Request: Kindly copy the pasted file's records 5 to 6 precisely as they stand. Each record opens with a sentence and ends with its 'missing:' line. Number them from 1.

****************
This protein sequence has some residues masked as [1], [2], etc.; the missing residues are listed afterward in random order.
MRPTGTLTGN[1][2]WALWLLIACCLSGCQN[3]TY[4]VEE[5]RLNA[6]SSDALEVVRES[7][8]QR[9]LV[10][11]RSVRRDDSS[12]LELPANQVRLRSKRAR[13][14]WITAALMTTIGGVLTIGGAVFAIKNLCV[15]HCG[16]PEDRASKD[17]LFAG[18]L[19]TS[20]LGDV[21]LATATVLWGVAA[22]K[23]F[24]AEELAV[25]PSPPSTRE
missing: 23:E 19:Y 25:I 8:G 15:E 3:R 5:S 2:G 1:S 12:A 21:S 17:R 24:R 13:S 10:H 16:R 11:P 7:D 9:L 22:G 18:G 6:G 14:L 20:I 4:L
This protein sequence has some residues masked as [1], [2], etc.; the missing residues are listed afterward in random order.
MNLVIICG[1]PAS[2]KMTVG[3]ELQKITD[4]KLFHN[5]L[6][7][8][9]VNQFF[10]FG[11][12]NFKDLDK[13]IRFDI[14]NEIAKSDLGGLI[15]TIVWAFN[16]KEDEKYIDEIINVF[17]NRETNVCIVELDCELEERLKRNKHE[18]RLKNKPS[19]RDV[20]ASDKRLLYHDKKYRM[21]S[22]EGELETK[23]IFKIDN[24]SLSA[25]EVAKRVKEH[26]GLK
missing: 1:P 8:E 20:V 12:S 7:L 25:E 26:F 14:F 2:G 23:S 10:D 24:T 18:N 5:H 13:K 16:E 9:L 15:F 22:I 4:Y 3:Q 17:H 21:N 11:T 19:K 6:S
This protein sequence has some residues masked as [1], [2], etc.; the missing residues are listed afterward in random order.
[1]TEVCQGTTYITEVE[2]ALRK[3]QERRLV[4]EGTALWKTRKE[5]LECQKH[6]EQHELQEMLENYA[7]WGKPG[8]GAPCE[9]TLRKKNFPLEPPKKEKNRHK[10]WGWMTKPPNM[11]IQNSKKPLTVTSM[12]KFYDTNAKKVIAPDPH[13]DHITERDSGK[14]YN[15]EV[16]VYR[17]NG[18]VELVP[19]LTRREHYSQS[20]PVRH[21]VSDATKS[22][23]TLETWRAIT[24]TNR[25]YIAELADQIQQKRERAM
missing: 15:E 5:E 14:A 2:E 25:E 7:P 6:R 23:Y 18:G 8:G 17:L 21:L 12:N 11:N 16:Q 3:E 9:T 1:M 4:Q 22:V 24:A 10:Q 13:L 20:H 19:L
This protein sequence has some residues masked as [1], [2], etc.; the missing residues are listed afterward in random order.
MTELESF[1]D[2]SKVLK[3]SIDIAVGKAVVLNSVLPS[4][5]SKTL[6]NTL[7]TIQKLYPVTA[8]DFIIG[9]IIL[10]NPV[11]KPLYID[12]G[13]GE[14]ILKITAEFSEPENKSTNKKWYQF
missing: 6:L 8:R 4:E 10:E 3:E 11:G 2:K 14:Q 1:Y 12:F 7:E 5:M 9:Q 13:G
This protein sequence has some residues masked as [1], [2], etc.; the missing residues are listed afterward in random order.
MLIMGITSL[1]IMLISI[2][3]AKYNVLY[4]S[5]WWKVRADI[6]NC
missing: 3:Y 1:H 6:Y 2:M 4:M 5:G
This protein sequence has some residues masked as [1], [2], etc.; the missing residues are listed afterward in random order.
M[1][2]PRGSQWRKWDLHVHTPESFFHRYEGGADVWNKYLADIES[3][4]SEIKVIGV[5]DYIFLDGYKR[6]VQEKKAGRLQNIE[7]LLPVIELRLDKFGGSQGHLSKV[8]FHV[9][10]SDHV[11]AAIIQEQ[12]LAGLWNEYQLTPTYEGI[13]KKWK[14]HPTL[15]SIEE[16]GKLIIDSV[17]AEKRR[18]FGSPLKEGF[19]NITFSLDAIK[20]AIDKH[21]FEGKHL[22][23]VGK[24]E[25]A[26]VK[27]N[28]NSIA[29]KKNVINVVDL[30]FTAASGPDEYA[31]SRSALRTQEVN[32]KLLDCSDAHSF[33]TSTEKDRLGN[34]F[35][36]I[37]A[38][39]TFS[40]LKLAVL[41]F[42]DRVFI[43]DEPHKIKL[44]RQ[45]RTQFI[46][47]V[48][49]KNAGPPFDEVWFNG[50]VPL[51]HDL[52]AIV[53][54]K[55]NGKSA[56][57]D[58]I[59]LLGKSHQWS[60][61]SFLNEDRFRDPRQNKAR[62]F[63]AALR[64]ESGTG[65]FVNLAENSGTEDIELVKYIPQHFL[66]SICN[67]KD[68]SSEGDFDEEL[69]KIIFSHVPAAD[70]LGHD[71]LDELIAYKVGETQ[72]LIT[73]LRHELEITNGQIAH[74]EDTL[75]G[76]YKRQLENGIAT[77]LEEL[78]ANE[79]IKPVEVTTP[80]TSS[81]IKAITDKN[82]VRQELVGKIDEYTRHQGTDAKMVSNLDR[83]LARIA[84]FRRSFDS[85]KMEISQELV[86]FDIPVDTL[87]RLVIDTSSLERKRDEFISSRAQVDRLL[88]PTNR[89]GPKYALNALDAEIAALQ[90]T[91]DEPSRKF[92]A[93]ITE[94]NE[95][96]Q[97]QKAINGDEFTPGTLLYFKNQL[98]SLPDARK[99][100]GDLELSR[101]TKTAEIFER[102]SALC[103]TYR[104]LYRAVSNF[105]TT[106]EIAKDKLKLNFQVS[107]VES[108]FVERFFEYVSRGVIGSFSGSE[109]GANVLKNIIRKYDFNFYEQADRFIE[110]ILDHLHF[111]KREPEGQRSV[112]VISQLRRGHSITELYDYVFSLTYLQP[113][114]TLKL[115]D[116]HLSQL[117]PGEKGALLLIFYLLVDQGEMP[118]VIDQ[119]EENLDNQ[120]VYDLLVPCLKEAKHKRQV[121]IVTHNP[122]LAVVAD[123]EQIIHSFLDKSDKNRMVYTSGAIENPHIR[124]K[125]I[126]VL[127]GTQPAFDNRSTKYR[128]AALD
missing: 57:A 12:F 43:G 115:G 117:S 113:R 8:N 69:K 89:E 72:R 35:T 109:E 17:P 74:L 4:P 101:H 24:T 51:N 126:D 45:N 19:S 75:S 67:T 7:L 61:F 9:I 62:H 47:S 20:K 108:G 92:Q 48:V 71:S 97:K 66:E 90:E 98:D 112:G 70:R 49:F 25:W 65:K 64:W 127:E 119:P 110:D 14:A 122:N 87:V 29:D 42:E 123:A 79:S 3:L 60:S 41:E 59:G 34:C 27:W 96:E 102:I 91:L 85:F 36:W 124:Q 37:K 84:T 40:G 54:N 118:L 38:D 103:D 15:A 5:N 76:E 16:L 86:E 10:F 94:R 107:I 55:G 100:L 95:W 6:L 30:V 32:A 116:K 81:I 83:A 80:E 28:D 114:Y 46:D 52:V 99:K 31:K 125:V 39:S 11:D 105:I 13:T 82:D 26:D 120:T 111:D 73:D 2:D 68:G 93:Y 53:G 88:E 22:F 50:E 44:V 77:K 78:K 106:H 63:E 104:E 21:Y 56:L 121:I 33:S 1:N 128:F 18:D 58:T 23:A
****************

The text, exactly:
This protein sequence has some residues masked as [1], [2], etc.; the missing residues are listed afterward in random order.
MLIMGITSL[1]IMLISI[2][3]AKYNVLY[4]S[5]WWKVRADI[6]NC
missing: 3:Y 1:H 6:Y 2:M 4:M 5:G
This protein sequence has some residues masked as [1], [2], etc.; the missing residues are listed afterward in random order.
M[1][2]PRGSQWRKWDLHVHTPESFFHRYEGGADVWNKYLADIES[3][4]SEIKVIGV[5]DYIFLDGYKR[6]VQEKKAGRLQNIE[7]LLPVIELRLDKFGGSQGHLSKV[8]FHV[9][10]SDHV[11]AAIIQEQ[12]LAGLWNEYQLTPTYEGI[13]KKWK[14]HPTL[15]SIEE[16]GKLIIDSV[17]AEKRR[18]FGSPLKEGF[19]NITFSLDAIK[20]AIDKH[21]FEGKHL[22][23]VGK[24]E[25]A[26]VK[27]N[28]NSIA[29]KKNVINVVDL[30]FTAASGPDEYA[31]SRSALRTQEVN[32]KLLDCSDAHSF[33]TSTEKDRLGN[34]F[35][36]I[37]A[38][39]TFS[40]LKLAVL[41]F[42]DRVFI[43]DEPHKIKL[44]RQ[45]RTQFI[46][47]V[48][49]KNAGPPFDEVWFNG[50]VPL[51]HDL[52]AIV[53][54]K[55]NGKSA[56][57]D[58]I[59]LLGKSHQWS[60][61]SFLNEDRFRDPRQNKAR[62]F[63]AALR[64]ESGTG[65]FVNLAENSGTEDIELVKYIPQHFL[66]SICN[67]KD[68]SSEGDFDEEL[69]KIIFSHVPAAD[70]LGHD[71]LDELIAYKVGETQ[72]LIT[73]LRHELEITNGQIAH[74]EDTL[75]G[76]YKRQLENGIAT[77]LEEL[78]ANE[79]IKPVEVTTP[80]TSS[81]IKAITDKN[82]VRQELVGKIDEYTRHQGTDAKMVSNLDR[83]LARIA[84]FRRSFDS[85]KMEISQELV[86]FDIPVDTL[87]RLVIDTSSLERKRDEFISSRAQVDRLL[88]PTNR[89]GPKYALNALDAEIAALQ[90]T[91]DEPSRKF[92]A[93]ITE[94]NE[95][96]Q[97]QKAINGDEFTPGTLLYFKNQL[98]SLPDARK[99][100]GDLELSR[101]TKTAEIFER[102]SALC[103]TYR[104]LYRAVSNF[105]TT[106]EIAKDKLKLNFQVS[107]VES[108]FVERFFEYVSRGVIGSFSGSE[109]GANVLKNIIRKYDFNFYEQADRFIE[110]ILDHLHF[111]KREPEGQRSV[112]VISQLRRGHSITELYDYVFSLTYLQP[113][114]TLKL[115]D[116]HLSQL[117]PGEKGALLLIFYLLVDQGEMP[118]VIDQ[119]EENLDNQ[120]VYDLLVPCLKEAKHKRQV[121]IVTHNP[122]LAVVAD[123]EQIIHSFLDKSDKNRMVYTSGAIENPHIR[124]K[125]I[126]VL[127]GTQPAFDNRSTKYR[128]AALD
missing: 57:A 12:F 43:G 115:G 117:S 113:R 8:N 69:K 89:E 72:R 35:T 109:E 17:P 74:L 4:P 101:H 24:T 51:N 126:D 45:N 19:S 75:S 67:T 7:L 61:F 9:I 62:H 47:S 20:K 108:G 92:Q 48:V 71:S 97:K 66:E 90:E 98:D 112:G 70:R 49:F 25:W 65:K 64:W 127:E 119:P 110:D 14:A 122:N 87:V 29:D 42:E 123:A 79:S 3:L 60:S 41:E 59:G 34:C 27:W 96:E 102:I 91:L 85:F 36:W 124:Q 37:K 84:T 40:G 54:N 118:L 38:D 103:D 15:A 5:N 76:E 16:L 86:E 10:F 94:R 107:I 55:G 100:L 95:W 6:L 30:V 32:A 116:K 81:I 83:A 80:E 28:D 114:Y 46:D 52:V 99:K 31:K 125:V 39:S 11:D 105:I 13:T 82:D 26:D 120:T 111:D 73:D 2:D 68:G 93:Y 53:G 88:E 22:F 50:E 44:V 77:K 78:K 106:H 63:E 104:E 21:Y 56:L 121:I 33:S 1:N 128:F 18:D 58:T 23:A